This one is a 50-pair version on eBay for $16 plus $8 S/H. I'm sure they could be had for under $20 shipped. They are big, cheap and ugly. They didn't fit in a rack environment (built before the 19" server rack was common), but rather directly on a wall, with or without a cover.

OnQ has made some smaller versions for use with their modular racks. Other companies have followed suit with similar products. Because they're specialized and specific to the manufacturer's bolt-in patterns, they can command a high price for them. These proprietary devices start at about $20 for a cheaper 6-pair and run well past $80 for a 12-port with additional features like coaxial or ethernet distribution.





Lower demand for wired voice blocks has made prices creep higher. Rack mount versions are difficult to find and far more expensive.

However, these can be essentially made at home in a rack-mount environment cheaply, bypassing the insane price markup on these devices... and that's what I did last night.
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Old 10-21-2012, 11:06 AM   #500
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Start with a standard patch panel. I went with a 24-port model because that's the highest density you'll be able to reasonably find in 1U size. Even though I only needed 11 ports, the price difference between a 12-port model and a 24-model was only $2. Always plan for future expansion.



Additionally, I went with a Cat6 specification panel even though only a Cat5 model is required. This will allow me to re-use it if I ever wanted to go through and remove all of the telephone wiring for more ethernet wiring some day in the future - a difference of $2 again.

Here's what they look like.



The idea here is that you bridge all of the punch downs together so that each port is a mirror of each other.



To bridge the punch downs, we cut down about 6' of cable, then strip the jacket and untwist the pairs from each other. My whole install is to TIA/EIA 568-B specification, so the color key labeled "B" in the picture was used.



We continue with all 4 pairs of wire until every punch down slot is filled. Be careful not to use a Type-110 punch down tool that has a "cut" side labeled, otherwise you'll be spinning your wheels. A metal putty knife works well in a pinch.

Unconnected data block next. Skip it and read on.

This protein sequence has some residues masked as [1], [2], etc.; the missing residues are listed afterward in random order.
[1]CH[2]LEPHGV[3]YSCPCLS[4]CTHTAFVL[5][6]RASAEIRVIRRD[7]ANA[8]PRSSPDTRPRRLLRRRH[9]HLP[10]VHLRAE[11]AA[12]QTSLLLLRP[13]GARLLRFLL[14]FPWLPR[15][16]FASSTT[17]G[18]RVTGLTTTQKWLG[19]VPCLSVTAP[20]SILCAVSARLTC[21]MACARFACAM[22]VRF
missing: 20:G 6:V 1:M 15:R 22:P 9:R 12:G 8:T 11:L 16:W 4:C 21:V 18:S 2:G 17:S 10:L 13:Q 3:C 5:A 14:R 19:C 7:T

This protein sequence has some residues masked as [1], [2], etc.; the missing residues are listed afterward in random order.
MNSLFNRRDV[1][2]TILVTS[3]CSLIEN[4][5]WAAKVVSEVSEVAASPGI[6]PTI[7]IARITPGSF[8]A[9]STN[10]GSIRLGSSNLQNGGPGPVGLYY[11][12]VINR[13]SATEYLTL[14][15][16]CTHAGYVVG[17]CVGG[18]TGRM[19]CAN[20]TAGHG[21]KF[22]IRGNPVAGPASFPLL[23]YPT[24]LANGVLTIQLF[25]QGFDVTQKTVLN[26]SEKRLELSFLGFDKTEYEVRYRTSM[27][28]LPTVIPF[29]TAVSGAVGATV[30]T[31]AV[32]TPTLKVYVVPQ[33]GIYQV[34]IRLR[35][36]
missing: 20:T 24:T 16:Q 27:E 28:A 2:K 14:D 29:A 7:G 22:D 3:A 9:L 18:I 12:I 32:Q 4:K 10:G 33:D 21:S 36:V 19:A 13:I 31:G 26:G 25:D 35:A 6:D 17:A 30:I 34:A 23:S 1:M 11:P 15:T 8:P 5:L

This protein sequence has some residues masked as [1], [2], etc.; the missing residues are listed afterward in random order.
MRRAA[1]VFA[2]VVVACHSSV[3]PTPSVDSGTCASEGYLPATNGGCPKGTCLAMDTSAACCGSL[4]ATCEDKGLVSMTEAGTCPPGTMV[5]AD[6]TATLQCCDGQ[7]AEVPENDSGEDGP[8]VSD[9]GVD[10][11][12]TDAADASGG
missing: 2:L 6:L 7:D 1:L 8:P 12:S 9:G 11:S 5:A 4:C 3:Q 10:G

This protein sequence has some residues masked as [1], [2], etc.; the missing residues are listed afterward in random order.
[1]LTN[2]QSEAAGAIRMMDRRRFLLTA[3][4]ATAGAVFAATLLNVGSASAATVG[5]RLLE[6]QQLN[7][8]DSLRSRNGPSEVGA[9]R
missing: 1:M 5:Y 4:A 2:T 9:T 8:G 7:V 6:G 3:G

When it's all done, you'll have done 192 punch downs. If any of them are bad, that port will not work properly on one or more lines. On a large 96-port 4U model, that would be 768 punch downs would have to be done without error... better off patching four 24-port models together than trying to wrangle that beast.

All 24 ports are now mirrored to each other. Plug the incoming line in on Port 1 or 24 or whatever you like, and the rest will have a dial tone on all activated (paid for) lines. This is how I have 4 phone lines going to each of 9 locations.

Total cost, about $25 with tax and shipping. Total time spent, 90 minutes.
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Old 10-21-2012, 05:42 PM   #501
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Just finished the cable chase. Thought I was going to have to wait until Wednesday for parts to come mail-order. Luckily I was able to find them locally at a reasonable price.

Originally wanted a 3-gang or 4-gang grommet plate setup. However, they only seem to go up to 2-gang. Ended up instead with three 1-gang decora-style brush plates.



I cut in and installed a 3-gang low-voltage plate, then screwed in all three 1-gang brush plates, then covered with a 3-gang decora cover that I had purchased separately.



There color isn't a perfect match (matte white plastic plate vs gloss white nylon plate), but it's close enough that I couldn't tell the difference visually once installed.

Now to start bundling, bending a service look, and then zip-tieing. Wish I'd bought a cable comb...
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Old 10-21-2012, 07:29 PM   #502
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Service loops are done.


Flipped the shelf up-side-down and installed it to simulate a hard floor for where the switch will sit. That way, I knew exactly how long I could make them without loading downward force onto the switch from hanging loops.

Ready to punch down the networked ports. Port order and color scheme are created.
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Old 10-21-2012, 11:35 PM   #503
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Finished punching down the first 18 jacks. That completes the 18 active ethernet runs.



Next, 9 telephone runs, 9 coax runs, 9 spare ethernet runs, 4 access point runs, two cable demark runs, and two phone demark runs.

Wow, that makes it sound depressing!
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Old 10-26-2012, 06:28 PM   #504
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Progress!